Gov. Harry R. Hughes ordered new restrictions today in the heating and air conditioning of Maryland's public buildings as he unveiled an energy conservation program he called "the most stringent that has been implemented by any state."
In an executive order signed today, Hughes also directed state police to step up their enforcement of the 55 miles-an-hour speed limit on major highways and instructed government agencies to reduce gasoline consumption by at least 10 percent.
Hughes said these actions were "taken in the spirit of being prepared" for a national energy crisis. He said several recent events-including the accident at the Three Mile Island Nuclear plant in Pennyslvania and the recent political unheaval in Iran, a major oil supplier for the United States-made it "more obvious that states must act now, before the long lines appear at the gas pumps."
Hughes said he has drafted a second executive order-restricting the heating, lighting and air-conditioning of commercial buildings-that will be signed May 15 if several neighboring states agree to implement similar measures.
Hughes said he has sent copies of this order to the governors of all 50 states and to Mayor Marion Barry of the Distrit of Columbia. The governor said he would not sign the second, more restrictive, order unless the District of Columbia and Virginia agree to impose similar measures. "That," Hughes said, "will insure that no exceptional or unique disadvantages is being imposed on Maryland citizens."
The energy program that Hughes put into effect today has five main features:
All nonresidential government buildings, state and local, will be required to set a maximum temperature of 65 degrees during the cold months and a minimum temperature of 80 degrees during the warm summer months. At night and during weekends, the maximum heat will drop to 60 and the minimum air-conditioning will go up to 85 degrees.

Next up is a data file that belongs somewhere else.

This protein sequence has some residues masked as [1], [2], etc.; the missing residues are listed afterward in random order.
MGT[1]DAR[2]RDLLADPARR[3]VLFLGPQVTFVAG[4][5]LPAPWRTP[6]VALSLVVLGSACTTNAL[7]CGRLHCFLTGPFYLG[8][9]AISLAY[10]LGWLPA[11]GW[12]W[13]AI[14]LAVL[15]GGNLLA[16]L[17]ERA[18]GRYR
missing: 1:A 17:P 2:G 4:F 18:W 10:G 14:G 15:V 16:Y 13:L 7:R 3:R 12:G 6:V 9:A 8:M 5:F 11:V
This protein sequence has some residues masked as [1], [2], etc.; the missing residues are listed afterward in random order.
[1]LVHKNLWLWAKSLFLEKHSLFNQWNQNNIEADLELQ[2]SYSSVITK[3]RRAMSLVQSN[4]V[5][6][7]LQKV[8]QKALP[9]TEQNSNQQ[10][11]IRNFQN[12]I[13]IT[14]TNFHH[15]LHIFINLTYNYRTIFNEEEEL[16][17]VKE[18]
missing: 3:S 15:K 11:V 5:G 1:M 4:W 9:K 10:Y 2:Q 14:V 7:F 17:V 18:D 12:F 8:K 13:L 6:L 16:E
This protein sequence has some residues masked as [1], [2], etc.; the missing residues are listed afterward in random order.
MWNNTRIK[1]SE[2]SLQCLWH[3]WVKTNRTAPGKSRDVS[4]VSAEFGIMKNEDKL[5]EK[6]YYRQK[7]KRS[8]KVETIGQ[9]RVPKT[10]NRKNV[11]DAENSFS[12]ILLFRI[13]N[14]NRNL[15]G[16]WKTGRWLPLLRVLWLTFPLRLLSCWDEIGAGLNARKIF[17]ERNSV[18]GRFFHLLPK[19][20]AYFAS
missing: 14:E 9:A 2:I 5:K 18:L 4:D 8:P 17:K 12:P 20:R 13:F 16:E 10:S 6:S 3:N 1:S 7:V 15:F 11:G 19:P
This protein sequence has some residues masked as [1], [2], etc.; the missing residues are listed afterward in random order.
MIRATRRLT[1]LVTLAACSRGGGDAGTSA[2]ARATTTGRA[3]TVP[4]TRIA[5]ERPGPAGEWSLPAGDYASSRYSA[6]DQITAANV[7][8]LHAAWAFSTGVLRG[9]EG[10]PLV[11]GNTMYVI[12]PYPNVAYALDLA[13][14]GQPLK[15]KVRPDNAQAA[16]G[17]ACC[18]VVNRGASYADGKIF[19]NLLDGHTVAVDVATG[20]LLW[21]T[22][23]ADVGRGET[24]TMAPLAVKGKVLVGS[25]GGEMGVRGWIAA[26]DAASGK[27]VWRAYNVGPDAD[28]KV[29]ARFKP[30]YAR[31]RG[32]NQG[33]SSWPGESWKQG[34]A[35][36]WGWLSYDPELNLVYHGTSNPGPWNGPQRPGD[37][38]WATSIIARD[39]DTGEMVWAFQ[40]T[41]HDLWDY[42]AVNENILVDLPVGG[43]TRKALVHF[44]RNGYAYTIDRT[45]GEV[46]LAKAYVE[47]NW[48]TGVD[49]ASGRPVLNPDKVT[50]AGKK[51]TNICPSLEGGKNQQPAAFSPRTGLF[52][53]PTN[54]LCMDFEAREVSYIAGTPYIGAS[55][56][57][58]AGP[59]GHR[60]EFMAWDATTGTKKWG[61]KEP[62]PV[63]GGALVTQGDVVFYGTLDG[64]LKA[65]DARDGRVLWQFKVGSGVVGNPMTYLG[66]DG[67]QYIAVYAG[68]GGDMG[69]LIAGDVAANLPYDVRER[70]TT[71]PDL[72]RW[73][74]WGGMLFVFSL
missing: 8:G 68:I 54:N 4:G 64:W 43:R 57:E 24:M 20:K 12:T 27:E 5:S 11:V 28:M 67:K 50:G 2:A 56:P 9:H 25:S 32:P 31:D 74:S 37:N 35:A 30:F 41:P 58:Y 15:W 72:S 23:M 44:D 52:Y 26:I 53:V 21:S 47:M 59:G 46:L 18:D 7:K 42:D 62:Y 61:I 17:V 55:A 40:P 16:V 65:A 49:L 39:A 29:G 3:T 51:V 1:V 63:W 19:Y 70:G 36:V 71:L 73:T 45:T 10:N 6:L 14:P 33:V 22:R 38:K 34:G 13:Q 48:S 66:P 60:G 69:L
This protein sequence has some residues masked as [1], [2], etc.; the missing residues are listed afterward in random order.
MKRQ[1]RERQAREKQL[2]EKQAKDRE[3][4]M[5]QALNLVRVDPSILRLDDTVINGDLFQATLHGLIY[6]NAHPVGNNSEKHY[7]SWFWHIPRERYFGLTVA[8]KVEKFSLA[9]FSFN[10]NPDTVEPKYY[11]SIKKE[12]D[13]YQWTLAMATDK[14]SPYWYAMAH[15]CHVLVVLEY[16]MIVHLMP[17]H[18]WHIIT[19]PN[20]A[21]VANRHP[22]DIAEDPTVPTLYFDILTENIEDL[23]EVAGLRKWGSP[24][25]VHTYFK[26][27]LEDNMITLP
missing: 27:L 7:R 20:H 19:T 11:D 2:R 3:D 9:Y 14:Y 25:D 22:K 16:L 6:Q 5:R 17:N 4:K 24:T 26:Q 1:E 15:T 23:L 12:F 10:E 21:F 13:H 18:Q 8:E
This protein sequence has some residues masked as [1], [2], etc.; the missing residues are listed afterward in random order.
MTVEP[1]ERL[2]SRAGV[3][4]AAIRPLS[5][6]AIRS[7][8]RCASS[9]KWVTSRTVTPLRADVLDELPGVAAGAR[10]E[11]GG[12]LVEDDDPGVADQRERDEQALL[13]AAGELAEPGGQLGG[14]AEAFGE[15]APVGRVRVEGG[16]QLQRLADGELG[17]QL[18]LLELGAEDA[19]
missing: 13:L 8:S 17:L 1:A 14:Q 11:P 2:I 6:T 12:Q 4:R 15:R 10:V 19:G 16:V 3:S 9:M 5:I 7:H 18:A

Similar Measures were imposed for public buildings in Maryland during the natural gas shortage of 1977 and the coal strike in 1978. In both instances, however, the orders were enforced for only a few weeks. Hughes said the new order will be enforced "indefinitely."
The state police will intensity their enforcement of the 55 miles-an-hour speed limit.To accomplish this, Hughes said, six additional officers from each of the seven state police barracks will be assigned to the speed limit enforcement program.
State agencies and departments must reduce their consumption of gasoline by at least 10 percent. To help accomplish this, Hughes directed the Department of General Services to increase the number of subcompact cars from the current 14 percent to at least 25 percent of the state fleet.
The state highway administration and local public works departments are directed to turn off all street and parking lot lights they feel are not "absolutely necessary" for public safety.
Fuel suppliers must give regular reports to the state on their inventories. This directive was originally imposed during the oil shortage in 1973, but has not been enforced in recent years.
The second executive order, if imposed next month, would extend the heating and air-conditioning reductions on all private nonresidential buildings. It also would restrict outdoor display lighting to one sign identifying the commercial establishment-and that sign could be lighted only when the establishment is open for business after dark.
"These measures are not heroic or drastic," Hughes said at a State House press conference this afternoon. "They are to date, however, the most stringent proposed or implemented by any state." If the entire program is properly enforced, Hughes said, the state will reduce its energy consumption by at least 5 percent a year.
Hughes called his program "a homespun job" that was put together without assistance from the Carter administration, which recently presented to Congress its own federal energy conservation package. He said that in many areas the state program would be stronger than the federal proposal-particulary if the heating and airconditioning reductions are applied to commercial buildings. CAPTION: Picture, GOV. HARRY R. HUGHES " . . . states must act now"